I’M SO THANKFUL 1 Thessalonians 5: 16-18

Happy Thanksgiving! Wherever you live in this world, some particular day is often singled out by the governing authorities as a time to be thankful. More importantly, the Bible says to do so on a regular basis. As in daily. And often during each day. Just can’t be thankful enough, can we?

Unfortunately, I have to remind myself to thank Jesus for any blessing that comes my way. And there are many. Just breath itself. My wife and family and friends along with devotional writing that the Lord wants me to do for Him, for others. I’m thankful that I’m not doing this for myself. Or for money. Or for career advancement. None of the above.

I’m thankful simply to serve God. He could use much better than the likes of me. But here I am, nevertheless. I’m so thankful.

Take time, wherever you live, to thank God for whatever comes to mind. Don’t worry about using the right words or uttering some flowery speech. Be your thankful self, whom the Lord Jesus loves so much. Remember the words that St. Paul writes thousands of years ago that are as fresh as today’s news only more upbeat and encouraging–‘Rejoice always, pray without ceasing, give thanks in all circumstances, for this is the will of God in Christ Jesus for you’ (1 Thess. 5: 16-18).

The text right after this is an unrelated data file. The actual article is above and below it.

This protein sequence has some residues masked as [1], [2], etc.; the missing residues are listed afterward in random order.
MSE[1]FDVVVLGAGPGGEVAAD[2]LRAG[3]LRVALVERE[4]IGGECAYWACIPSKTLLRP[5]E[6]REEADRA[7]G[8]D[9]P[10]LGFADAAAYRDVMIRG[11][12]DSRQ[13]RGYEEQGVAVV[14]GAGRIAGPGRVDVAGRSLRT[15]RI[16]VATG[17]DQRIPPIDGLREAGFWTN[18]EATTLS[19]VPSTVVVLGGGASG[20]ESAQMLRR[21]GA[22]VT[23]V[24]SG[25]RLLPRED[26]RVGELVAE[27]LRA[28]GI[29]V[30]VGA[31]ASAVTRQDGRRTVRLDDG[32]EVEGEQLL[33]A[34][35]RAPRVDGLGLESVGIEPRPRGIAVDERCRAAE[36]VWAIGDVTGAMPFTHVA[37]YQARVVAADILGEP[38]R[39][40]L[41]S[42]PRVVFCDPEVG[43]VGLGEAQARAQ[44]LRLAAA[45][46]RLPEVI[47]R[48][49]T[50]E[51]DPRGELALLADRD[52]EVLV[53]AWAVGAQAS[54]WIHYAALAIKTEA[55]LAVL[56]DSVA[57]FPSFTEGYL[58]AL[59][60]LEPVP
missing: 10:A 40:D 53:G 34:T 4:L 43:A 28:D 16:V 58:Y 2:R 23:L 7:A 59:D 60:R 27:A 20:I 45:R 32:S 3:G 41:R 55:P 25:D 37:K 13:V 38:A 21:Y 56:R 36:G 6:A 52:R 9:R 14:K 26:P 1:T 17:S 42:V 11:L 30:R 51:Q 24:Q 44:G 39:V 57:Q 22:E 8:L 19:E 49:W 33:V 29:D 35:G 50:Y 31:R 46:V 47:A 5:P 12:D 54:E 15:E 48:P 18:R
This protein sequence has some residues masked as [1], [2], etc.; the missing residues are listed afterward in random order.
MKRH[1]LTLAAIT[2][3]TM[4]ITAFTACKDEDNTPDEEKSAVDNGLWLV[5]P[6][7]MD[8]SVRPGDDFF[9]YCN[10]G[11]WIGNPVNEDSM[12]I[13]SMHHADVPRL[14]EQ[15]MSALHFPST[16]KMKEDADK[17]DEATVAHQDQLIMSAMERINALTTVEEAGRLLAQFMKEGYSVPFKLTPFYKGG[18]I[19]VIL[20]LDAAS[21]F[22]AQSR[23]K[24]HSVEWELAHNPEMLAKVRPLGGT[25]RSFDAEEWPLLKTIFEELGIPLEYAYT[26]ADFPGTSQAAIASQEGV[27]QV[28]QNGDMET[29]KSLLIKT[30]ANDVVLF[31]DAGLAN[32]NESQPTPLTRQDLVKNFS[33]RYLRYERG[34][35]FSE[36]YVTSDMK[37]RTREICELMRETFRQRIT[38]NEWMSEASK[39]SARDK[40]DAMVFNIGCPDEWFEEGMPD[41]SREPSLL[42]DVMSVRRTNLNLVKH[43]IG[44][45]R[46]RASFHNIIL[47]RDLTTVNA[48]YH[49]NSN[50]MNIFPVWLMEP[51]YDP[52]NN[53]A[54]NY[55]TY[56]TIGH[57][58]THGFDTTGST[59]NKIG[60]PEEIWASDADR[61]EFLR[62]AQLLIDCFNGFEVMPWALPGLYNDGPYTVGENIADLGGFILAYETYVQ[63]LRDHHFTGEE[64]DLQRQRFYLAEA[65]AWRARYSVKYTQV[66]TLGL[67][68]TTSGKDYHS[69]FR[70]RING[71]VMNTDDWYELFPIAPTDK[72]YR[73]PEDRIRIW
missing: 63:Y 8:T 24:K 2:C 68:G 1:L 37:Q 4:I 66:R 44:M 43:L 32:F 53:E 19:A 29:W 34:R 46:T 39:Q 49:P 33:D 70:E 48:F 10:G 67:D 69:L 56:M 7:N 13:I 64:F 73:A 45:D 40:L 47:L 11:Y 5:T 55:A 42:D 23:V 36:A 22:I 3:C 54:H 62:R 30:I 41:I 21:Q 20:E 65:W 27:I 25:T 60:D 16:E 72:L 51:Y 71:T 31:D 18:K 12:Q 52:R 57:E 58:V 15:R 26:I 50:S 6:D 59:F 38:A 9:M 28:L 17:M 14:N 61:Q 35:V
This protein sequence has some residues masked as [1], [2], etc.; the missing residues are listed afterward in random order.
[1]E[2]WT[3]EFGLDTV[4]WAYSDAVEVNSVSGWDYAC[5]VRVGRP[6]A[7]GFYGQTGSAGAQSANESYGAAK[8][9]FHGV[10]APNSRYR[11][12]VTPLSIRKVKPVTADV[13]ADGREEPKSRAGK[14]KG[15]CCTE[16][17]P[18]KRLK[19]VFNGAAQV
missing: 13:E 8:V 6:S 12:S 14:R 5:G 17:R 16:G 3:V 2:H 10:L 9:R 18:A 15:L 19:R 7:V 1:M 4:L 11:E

I’m so thankful that so far in 2022, people from 56 different countries, from every inhabited continent, have been reading these devotionals. My prayer is that what’s been written and read will be to the glory of God Almighty and His Son Jesus Christ through the help of the Holy Spirit. And that you are growing in thankfulness to your Lord and Savior. Me too!

I’m so thankful that you’ve read this today. Happy Thanksgiving! Blessings always, John Fischer

DOWN PAYMENT Ephesians 1: 11-14

It takes us an inordinate amount of time to find a new-build home we’d like to buy.  Months and months of hits and misses.  What looks promising turns out to have an active railroad line almost in its backyard!  Others have dangerous slopes to navigate, mortally injuring ourselves trying to mow the lawn or weed the garden.  Even our helpful realtor seems stymied.  Nothing clicks until my wife discovers online a housing development that’s barely started.

Gloom turns to hope.  A local developer earns a decades-long sterling reputation, even willing to throw in extra freebies that we ask for (you know I’d love that!).  Of the ninety lots available, only two fit our preferred home design, which means that we have to act quickly.  No hemming and hawing.  No dragging our feet.  So off we go, driving 50 miles to our realtor with a check in hand to make the down payment.